The Blast2GO analysis tool (version 2.6.6)30 was used to subject the luminal proteins to GO annotation (Supplementary Dataset 2) and revealed that the identified proteins were involved in metabolic process, transcription and translation, ion transport, protein transport, stress response, signal transduction, extracellular matrix, regulation of proteolysis and cytoskeleton organization. The Phobius server was used to predict the transmembrane regions and signal peptides31 and identified 868 intracellular proteins, 262 extracellular proteins and 141 transmembrane proteins (Supplementary Dataset 2). The identified intracellular proteins in the lumen of the silk gland might represent some leakage from cells of the silk gland. Although only 262 proteins were predicted to be extracellular proteins, they accounted for 87.0  99.0% of the total protein abundance when being investigated with the intensity-based absolute quantification (iBAQ) intensity (Fig. 2A,B). Furthermore, we found that 295 proteins in the silk gland lumen were also detected in the scaffold silk and cocoon silk by previous studies7,32, making up 93.4  99.5% of all protein molecules in the silk gland lumen (Fig. 2A,B).

Figure 2
figure2

Identification, annotation and classification of proteins in the silk gland lumen.

(A) LC-MS/MS identified 1271 proteins in the silk gland lumen, 295 proteins of them was identified as silk proteins (Dong et al. 2013; Zhang et al. 2015) and 262 proteins were predicted as secretory proteins by Phobius website (Supplementary Dataset 2). The secretory proteins contain signal peptides but no transmembrane regions. (B) The relative abundances of silk proteins and predicted secretory proteins in the lumen of silk gland. (C) The relative abundances of the proteins in the silk gland lumen according to their functional categories. The protein abundances were calculated with intensity-based absolute quantification (iBAQ).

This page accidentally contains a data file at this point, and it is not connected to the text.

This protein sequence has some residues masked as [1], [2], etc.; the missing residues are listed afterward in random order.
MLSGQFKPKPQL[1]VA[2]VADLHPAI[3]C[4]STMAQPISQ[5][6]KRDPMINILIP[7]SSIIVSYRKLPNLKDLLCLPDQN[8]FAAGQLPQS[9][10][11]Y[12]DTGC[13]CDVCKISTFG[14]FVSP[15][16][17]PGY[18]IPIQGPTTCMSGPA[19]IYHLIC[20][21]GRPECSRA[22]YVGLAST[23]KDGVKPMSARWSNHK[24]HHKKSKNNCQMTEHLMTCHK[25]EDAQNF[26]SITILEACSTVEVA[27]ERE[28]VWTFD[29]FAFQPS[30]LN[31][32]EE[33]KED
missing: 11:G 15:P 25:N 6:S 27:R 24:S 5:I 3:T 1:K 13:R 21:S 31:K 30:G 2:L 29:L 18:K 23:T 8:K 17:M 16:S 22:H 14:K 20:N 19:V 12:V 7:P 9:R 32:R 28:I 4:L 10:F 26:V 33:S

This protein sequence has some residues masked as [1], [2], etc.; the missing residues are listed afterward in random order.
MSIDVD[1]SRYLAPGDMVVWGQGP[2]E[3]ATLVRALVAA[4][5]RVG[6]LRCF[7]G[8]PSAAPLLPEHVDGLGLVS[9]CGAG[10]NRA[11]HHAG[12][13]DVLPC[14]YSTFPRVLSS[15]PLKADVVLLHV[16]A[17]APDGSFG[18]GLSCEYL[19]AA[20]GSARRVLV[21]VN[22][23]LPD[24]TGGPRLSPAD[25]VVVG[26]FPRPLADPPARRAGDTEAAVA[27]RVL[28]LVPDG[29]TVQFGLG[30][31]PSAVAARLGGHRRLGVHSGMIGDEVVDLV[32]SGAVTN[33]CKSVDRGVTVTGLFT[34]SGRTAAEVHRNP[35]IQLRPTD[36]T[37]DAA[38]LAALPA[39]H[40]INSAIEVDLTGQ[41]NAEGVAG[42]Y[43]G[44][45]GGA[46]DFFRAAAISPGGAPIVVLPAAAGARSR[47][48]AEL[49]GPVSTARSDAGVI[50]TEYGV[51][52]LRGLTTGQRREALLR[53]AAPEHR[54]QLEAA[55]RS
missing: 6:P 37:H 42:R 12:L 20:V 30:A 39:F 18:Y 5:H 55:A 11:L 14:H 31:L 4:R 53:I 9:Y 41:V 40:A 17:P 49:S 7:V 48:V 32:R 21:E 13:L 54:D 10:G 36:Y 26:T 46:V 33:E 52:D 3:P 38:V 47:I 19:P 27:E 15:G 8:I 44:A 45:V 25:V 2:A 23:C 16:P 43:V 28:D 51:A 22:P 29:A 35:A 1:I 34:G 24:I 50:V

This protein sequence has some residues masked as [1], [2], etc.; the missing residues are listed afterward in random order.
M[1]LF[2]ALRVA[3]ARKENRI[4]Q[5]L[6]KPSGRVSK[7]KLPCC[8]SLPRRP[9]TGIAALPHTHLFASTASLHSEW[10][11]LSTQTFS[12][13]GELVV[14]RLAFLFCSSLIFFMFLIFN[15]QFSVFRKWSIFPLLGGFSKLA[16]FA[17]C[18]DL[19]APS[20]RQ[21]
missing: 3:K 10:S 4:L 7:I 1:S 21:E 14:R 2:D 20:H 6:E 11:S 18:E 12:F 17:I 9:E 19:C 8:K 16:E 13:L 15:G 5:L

Protein quantification results based on the functional classification indicated that proteins in the silk gland lumen mainly consist of fibroins, sericins, seroins, extracellular matrix proteins, protease inhibitors, enzymes and proteins of unknown function, of which fibroins were the most abundant components (Fig. 2C and Supplementary Dataset 2). Proteins from each functional category increased or decreased in different compartments of the silkworm gland lumen form day 5 of the fifth instar to day 1 of wandering (Fig. 2C).

Quantitative comparison of proteins in the silk gland lumen between two key stages

From day 5 of the fifth instar to day 1 of wandering, twelve proteins showed greatest increment based on intensities (Fig. 3 and Supplementary Table S1), including three fibroins, two sericins, three proteins of unknown functions, three protease inhibitors and one seroin. From day 5 of the fifth instar to day 1 of wandering, these twelve proteins increased in different compartments of the silk gland lumen (Fig. 3 and Supplementary Table S1): three fibroins (fibroin H, L and p25) jointly increased in the ASG, two sericins (sericin 1 and 3) increased in the ASG and A-MSG, three protease inhibitors (serine protease inhibitor BmSPI39 and BmSPI51 and carboxypeptidase inhibitor) mainly increased in the A-MSG, osifirs-9-like protein increased in ASG, A-MSG and M-MSG, glycine cell wall structral protein 1.0-like protein and fibroin p25 like protein increased in the M-MSG and P-MSG, whereas seroin 1 increased in all the silk gland. As a result, these twelve proteins in the silk gland lumen constituted the twelve most abundant cocoon proteins, accounting 94.0  96.8% of the total protein abundance32.

Figure 3
figure3

Constantly accumulated proteins in the silk gland lumen.